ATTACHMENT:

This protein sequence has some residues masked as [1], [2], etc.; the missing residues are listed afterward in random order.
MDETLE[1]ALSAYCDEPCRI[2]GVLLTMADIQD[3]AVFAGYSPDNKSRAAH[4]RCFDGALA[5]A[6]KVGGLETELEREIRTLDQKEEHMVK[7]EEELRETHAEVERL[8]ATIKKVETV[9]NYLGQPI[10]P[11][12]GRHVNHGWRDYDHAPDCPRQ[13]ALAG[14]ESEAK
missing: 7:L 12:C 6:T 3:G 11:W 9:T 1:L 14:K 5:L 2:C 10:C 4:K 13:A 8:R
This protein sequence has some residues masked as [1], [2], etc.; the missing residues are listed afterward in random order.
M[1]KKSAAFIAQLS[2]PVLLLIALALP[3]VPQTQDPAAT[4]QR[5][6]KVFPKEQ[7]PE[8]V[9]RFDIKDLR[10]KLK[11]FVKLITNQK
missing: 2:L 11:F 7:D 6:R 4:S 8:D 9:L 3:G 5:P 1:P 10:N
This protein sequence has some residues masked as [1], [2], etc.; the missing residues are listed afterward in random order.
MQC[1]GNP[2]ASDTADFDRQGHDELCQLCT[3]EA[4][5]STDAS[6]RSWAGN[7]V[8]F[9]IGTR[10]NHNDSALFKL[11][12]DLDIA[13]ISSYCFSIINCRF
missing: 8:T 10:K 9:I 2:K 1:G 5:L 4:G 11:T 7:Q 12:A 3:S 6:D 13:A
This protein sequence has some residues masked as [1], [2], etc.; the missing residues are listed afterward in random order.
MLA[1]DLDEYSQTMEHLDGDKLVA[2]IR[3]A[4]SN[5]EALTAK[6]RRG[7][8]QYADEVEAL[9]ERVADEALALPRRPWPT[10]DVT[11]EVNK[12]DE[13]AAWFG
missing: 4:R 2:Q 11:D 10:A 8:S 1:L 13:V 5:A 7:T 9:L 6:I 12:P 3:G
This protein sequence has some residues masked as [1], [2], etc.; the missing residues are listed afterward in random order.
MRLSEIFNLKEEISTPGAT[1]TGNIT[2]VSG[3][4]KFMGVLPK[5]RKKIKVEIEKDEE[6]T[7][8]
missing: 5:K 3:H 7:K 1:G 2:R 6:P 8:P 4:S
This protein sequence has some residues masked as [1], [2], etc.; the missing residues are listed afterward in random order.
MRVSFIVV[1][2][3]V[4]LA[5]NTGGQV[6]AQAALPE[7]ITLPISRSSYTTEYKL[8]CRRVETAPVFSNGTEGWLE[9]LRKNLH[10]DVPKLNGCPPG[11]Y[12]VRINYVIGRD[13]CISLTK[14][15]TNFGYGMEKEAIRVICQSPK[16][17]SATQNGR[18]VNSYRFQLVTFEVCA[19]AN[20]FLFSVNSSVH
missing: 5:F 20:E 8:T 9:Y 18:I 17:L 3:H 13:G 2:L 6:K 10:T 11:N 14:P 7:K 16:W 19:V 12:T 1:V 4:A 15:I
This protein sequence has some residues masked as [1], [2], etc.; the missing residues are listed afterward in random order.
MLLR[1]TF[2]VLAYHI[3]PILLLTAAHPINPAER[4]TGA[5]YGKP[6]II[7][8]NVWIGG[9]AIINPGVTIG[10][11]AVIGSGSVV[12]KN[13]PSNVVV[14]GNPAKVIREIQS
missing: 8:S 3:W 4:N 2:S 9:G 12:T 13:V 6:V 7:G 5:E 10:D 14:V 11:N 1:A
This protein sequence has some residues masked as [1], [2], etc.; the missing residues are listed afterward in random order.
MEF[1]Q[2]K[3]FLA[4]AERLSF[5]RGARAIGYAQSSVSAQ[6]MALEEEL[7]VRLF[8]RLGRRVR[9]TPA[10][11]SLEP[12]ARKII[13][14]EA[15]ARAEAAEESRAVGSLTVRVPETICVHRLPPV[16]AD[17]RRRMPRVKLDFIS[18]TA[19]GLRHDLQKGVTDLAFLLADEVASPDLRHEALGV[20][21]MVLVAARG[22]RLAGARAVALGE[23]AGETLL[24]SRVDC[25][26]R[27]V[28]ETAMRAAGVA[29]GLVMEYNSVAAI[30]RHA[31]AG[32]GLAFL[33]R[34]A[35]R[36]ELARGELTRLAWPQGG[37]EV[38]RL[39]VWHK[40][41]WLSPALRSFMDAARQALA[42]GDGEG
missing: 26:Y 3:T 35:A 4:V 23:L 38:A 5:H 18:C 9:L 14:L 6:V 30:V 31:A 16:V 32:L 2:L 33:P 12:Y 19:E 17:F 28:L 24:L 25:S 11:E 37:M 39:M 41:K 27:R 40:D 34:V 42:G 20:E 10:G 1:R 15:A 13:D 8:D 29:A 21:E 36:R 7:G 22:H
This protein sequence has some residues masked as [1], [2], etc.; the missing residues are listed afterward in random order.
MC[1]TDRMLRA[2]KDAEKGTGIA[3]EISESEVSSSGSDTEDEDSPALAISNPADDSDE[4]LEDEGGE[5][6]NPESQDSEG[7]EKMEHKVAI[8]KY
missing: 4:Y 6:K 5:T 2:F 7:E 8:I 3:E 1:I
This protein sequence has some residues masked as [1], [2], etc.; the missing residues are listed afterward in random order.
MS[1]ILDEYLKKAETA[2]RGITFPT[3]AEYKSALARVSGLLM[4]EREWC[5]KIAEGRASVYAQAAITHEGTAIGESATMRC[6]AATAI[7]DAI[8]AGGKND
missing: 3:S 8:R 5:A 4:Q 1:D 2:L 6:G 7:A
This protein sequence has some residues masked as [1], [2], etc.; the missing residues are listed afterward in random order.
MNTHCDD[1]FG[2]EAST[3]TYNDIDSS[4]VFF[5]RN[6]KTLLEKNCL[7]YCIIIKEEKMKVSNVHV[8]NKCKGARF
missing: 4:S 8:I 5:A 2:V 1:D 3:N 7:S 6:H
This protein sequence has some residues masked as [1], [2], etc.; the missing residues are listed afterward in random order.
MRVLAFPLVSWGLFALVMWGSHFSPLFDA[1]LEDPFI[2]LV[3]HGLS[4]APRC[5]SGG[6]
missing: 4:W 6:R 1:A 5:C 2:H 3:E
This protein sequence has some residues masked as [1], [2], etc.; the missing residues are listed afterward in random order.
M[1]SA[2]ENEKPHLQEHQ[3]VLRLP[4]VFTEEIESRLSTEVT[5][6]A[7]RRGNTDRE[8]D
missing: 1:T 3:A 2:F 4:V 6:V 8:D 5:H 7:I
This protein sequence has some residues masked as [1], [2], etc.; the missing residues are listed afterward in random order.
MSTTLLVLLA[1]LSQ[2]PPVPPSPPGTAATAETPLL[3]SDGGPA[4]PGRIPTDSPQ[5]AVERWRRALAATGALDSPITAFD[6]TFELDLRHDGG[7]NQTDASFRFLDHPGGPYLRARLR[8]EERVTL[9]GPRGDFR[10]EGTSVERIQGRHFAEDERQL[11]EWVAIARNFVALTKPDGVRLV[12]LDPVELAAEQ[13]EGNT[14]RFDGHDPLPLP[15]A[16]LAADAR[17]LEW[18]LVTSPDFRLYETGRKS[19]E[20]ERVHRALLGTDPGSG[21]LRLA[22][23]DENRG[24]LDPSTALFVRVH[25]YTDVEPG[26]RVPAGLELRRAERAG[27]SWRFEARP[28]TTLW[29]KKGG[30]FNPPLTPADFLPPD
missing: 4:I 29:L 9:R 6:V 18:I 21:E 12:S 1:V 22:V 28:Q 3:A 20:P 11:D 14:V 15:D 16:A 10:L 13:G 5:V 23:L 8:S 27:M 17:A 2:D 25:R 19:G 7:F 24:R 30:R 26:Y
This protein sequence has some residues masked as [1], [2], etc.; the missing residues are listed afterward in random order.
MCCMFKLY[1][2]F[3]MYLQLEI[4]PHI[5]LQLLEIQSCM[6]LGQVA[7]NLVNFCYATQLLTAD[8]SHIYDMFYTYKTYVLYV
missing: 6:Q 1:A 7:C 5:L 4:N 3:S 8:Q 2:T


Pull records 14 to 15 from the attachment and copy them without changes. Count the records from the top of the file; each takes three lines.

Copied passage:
This protein sequence has some residues masked as [1], [2], etc.; the missing residues are listed afterward in random order.
MSTTLLVLLA[1]LSQ[2]PPVPPSPPGTAATAETPLL[3]SDGGPA[4]PGRIPTDSPQ[5]AVERWRRALAATGALDSPITAFD[6]TFELDLRHDGG[7]NQTDASFRFLDHPGGPYLRARLR[8]EERVTL[9]GPRGDFR[10]EGTSVERIQGRHFAEDERQL[11]EWVAIARNFVALTKPDGVRLV[12]LDPVELAAEQ[13]EGNT[14]RFDGHDPLPLP[15]A[16]LAADAR[17]LEW[18]LVTSPDFRLYETGRKS[19]E[20]ERVHRALLGTDPGSG[21]LRLA[22][23]DENRG[24]LDPSTALFVRVH[25]YTDVEPG[26]RVPAGLELRRAERAG[27]SWRFEARP[28]TTLW[29]KKGG[30]FNPPLTPADFLPPD
missing: 4:I 29:L 9:R 6:V 18:I 21:E 12:S 1:V 22:V 28:Q 3:A 20:P 11:D 14:V 15:D 16:A 10:L 13:G 5:V 23:L 8:S 27:M 17:A 2:D 25:R 19:G 7:F 24:R 30:R 26:Y
This protein sequence has some residues masked as [1], [2], etc.; the missing residues are listed afterward in random order.
MCCMFKLY[1][2]F[3]MYLQLEI[4]PHI[5]LQLLEIQSCM[6]LGQVA[7]NLVNFCYATQLLTAD[8]SHIYDMFYTYKTYVLYV
missing: 6:Q 1:A 7:C 5:L 4:N 3:S 8:Q 2:T